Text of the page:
Can Video Relay Services (VRS) be used in place of Video Remote Interpreting (VRI) services for live-streamed online courses?

VRS and VRI may provide similar services but their purposes are very different. VRS is governed by the FCC and is to ensure telecommunication, such as phone calls, are made accessible for deaf people. VRI is used as an option for providing interpreting services if an in-person interpreter is not available.

VRS should also not be used in lieu of VRI interpreters in live, online classes for the following reasons:

Consistency cannot be maintained. Every time a deaf individual places a call through VRS they get a different interpreter from anywhere in the country.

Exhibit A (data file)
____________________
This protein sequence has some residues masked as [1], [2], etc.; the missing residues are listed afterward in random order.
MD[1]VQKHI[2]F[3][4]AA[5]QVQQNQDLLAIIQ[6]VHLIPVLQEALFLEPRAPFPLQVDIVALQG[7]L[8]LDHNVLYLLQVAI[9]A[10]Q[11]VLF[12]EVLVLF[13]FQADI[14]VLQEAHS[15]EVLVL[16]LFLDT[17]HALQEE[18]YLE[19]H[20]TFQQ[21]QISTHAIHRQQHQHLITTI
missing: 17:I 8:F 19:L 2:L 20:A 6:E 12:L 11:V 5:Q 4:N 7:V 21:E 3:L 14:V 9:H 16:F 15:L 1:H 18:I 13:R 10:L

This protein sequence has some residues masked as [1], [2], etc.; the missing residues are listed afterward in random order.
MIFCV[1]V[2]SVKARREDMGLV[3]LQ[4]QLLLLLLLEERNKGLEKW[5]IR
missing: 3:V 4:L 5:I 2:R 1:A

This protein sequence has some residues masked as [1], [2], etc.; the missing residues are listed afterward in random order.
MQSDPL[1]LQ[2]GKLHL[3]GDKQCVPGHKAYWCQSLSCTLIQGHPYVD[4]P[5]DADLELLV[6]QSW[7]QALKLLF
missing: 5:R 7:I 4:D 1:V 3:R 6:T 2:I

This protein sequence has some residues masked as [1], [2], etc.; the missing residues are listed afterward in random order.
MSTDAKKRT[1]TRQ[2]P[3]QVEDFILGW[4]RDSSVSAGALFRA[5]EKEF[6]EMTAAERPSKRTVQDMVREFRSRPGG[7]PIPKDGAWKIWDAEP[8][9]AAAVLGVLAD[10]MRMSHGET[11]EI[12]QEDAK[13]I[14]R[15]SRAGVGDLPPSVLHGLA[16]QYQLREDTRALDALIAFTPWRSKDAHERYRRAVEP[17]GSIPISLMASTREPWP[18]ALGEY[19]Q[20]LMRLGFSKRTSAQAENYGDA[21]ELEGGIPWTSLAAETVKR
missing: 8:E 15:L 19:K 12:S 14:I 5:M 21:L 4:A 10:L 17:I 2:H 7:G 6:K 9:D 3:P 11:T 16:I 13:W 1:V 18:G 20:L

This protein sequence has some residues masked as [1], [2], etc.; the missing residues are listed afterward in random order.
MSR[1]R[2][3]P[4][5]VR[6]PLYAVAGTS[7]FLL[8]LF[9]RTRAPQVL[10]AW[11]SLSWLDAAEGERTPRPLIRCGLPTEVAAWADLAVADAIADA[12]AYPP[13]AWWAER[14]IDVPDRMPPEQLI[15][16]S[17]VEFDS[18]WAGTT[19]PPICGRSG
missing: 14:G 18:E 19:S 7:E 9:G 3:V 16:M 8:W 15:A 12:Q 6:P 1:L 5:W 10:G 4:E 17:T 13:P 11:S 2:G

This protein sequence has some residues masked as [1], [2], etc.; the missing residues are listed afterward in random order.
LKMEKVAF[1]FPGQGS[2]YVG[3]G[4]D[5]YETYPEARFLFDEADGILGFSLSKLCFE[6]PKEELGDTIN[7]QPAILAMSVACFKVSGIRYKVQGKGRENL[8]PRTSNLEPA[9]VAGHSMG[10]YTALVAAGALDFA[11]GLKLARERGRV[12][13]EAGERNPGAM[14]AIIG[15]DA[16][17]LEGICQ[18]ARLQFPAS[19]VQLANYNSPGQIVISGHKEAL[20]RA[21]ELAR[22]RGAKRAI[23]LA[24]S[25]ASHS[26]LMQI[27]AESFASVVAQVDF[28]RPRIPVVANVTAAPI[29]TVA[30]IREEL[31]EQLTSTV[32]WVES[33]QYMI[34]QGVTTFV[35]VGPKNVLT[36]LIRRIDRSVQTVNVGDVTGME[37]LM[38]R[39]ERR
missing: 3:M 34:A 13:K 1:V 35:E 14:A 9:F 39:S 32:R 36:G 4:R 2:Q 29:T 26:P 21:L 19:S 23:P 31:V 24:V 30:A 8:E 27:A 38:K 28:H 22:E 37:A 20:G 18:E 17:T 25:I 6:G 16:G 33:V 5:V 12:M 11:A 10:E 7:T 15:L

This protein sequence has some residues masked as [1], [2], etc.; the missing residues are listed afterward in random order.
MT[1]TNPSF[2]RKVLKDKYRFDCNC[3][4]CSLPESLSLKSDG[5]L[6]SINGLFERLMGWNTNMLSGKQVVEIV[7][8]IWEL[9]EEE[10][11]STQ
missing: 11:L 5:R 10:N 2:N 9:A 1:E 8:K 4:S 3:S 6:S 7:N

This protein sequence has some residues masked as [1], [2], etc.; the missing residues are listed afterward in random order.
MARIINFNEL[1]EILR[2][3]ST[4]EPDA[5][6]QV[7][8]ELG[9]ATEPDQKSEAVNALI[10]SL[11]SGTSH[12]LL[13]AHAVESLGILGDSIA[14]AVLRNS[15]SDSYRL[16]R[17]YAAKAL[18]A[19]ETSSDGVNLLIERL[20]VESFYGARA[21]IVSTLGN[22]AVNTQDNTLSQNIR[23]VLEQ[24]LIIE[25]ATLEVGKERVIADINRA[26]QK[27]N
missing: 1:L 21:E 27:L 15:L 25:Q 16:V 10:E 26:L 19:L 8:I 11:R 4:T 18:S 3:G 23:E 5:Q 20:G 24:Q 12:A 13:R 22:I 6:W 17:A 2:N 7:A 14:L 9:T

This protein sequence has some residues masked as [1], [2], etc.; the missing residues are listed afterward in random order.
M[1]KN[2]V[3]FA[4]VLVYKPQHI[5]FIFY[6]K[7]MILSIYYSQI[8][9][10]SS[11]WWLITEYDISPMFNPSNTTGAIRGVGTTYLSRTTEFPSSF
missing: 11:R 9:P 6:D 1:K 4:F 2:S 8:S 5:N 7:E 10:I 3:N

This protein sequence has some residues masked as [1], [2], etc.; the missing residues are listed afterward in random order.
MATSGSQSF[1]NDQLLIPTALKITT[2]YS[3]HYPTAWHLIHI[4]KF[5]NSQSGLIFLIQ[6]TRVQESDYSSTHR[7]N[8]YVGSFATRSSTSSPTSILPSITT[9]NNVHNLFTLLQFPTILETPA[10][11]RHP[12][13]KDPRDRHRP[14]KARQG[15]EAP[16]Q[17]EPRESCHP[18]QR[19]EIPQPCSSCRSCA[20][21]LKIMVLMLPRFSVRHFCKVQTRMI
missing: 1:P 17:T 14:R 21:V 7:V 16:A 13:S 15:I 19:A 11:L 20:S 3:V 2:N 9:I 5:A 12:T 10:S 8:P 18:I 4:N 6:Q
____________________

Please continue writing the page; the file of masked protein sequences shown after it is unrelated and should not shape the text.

ASL has regional dialects and inconsistent specialized vocabulary, especially in academic subjects.

VRS interpreters do not have prior knowledge or advance preparation of course content and who is involved in discussions to identify speakers.

The burden is on the deaf student to manage communication because VRS interpreters do not have visual access to the online classroom and only rely on phone call audio.

Utilizing VRS for classes may cause longer queue times, especially deaf people trying to navigate the crisis and essential activities from home. There is no guarantee a VRS interpreter would even be available at the scheduled time of class.

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Updated on July 29, 2022

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